Wishlist Wednesday #9

Wishlist Wednesday is a weekly feature hosted by Pen to Paper. Post about one book per week that has been on your wishlist for some time, or just added (it’s entirely up to you), that you can’t wait to get off the wishlist and onto your shelves.

I have spoken many times about how much I adore The Folio Society’s Austen collection. Well, they’ve just released their edition of Persuasion so… get ready to hear a little more about it.

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‘Sir Walter Elliot, of Kellynch-hall in Somersetshire, was a man who, for his own amusement, never took up any book but the Baronetage.’ With the opening of Persuasion, we appear to be in known Austen territory: the empty-headed Sir Walter, whose only reading is the Baronetage (mainly the page about himself), promises familiar delights. Yet the atmosphere of this book is as different from Austen’s earlier works as autumn is to spring. Anne Elliot is haunted by her past mistake in turning down her first love, Frederick Wentworth, due to pressure from her family – misplaced persuasion. But a financial calamity will put her, unexpectedly, in the way of a second chance. Jane Austen’s last finished novel, Persuasion shows her at her most moving, powerful and mature. As C. S. Lewis wrote, ‘It is, in a sense in which the other novels are not, a love story.’


 

If you’re not an Austen fan, Persuasion is the book I recommend reading after Pride and Prejudice. It is not ‘light, bright and sparkling’ like Pride and Prejudice – it is a lot more mature, and you can often find it on autumn reading lists. Austen died in the midst of editing it, so it isn’t as polished as her other works – but out of all of her novels, Pride and Prejudice and Persuasion have a fairly similar structure. It’s also the most beautiful love story – sure, Wentworth can be a bit of a jerk, but that man can write a letter.

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Bound in metallic cloth with a matching slip case, and featuring gorgeous colour illustrations, I think I would be terrified to crack open this edition – it is far too beautiful (… and expensive) to be ruined by my clumsy self. It won’t stop me coveting The Folio Society’s Austen collection though.

Wishlist Wednesday #8

Wishlist Wednesday is a weekly feature hosted by Pen to Paper. Post about one book per week that has been on your wishlist for some time, or just added (it’s entirely up to you), that you can’t wait to get off the wishlist and onto your shelves.

As I’ve mentioned multiple times on this blog, I regularly lust after a well-designed book. I recently came across Penguin Classics’ Faux Leather Editions designed by Coralie Bickford-Smith. They are absolutely stunning, and won’t hurt your wallet as much as something like the Folio Society’s works (still coveting their Austen collection, though!).

I have a lot of these already (Frankenstein, Wuthering Heights, Jane Eyre, Pride and Prejudice and The Brothers Grimm), but I would quite happily fork out $30 for these gorgeous editions!

Wishlist Wednesday #7

Wishlist Wednesday is a weekly feature hosted by Pen to Paper. Post about one book per week that has been on your wishlist for some time, or just added (it’s entirely up to you), that you can’t wait to get off the wishlist and onto your shelves.

This week’s Wishlist Wednesday combines two of my loves: books and musical theatre. If you’ve been reading my blog for awhile, you’ve probably heard me talk (and talk, and talk, and talk…) about the musical Hamilton. Lin-Manuel Miranda penned Hamilton: The Revolution to give fans a behind-the-scenes look at the musical. He deconstructs the lyrics, talks about the process behind putting together Hamilton and discusses the impact that the show has already had. My inner fangirl is already screaming.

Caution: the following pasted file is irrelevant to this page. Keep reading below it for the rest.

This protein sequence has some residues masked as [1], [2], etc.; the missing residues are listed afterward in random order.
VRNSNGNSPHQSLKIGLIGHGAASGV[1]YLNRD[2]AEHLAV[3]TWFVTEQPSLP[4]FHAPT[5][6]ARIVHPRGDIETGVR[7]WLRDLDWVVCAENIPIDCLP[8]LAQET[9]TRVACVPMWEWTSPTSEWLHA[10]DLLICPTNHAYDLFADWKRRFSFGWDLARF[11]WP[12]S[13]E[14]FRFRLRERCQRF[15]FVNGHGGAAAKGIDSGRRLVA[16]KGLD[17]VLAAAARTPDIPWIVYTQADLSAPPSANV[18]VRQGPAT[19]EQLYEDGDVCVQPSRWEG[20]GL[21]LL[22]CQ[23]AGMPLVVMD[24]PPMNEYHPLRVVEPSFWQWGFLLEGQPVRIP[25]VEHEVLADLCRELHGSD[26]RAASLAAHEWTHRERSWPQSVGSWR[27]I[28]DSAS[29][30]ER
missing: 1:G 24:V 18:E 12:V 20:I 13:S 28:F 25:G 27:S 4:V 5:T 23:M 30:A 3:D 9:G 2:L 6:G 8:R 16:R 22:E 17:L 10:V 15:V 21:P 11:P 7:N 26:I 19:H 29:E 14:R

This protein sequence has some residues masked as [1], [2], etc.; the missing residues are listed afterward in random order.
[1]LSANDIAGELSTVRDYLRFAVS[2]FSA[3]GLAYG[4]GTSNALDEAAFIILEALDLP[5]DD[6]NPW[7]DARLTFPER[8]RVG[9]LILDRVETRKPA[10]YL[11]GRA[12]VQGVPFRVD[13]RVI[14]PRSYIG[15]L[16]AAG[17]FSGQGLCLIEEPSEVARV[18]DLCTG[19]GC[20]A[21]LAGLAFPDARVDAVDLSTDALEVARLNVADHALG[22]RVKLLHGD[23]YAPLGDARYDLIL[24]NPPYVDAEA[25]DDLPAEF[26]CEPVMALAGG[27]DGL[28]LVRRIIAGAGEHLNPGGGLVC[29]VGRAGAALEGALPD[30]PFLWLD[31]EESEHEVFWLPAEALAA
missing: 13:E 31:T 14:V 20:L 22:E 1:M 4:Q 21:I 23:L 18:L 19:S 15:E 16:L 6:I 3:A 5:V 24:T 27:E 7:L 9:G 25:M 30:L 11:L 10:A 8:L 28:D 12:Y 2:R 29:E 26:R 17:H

Wishlist Wednesday #6

Wishlist Wednesday is a weekly feature hosted by Pen to Paper. Post about one book per week that has been on your wishlist for some time, or just added (it’s entirely up to you), that you can’t wait to get off the wishlist and onto our shelves.

I have a serious problem: I’m addicted to buying pretty editions of classics, namely ones written by Jane Austen & the Brontë sisters. Unfortunately for my wallet (but fortunately for book lovers everywhere!), Vintage Classics released these gorgeous editions of Jane Eyre, Wuthering Heights and The Tenant of Wildfell Hall. These editions were released to coincide with the bicentenary of Charlotte Brontë’s birth.

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As any lover of classic literature can tell you, there are a multitude of editions of the Brontës’ work, and it’s a real challenge to get noticed. Vintage Classics therefore employed Sarah Gillespie to create covers that were in keeping with the landscape of the Brontës’ novels.

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I definitely think they succeeded! The covers are gorgeous monochrome and quite different to a typical Brontë cover. I already own Vintage Classics’ Austen series, and I think despite the difference in cover design, they’ll look quite smart next to one another.

Wishlist Wednesday #5

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Wishlist Wednesday is a weekly feature hosted by Pen to Paper
. Post about one book per week that has been on your wishlist for some time, or just added (it’s entirely up to you), that you can’t wait to get off the wishlist and onto our shelves.

This week, I’m wishing for Canterbury Classics edition of Hans Christian Andersen’s Complete Fairy Tales!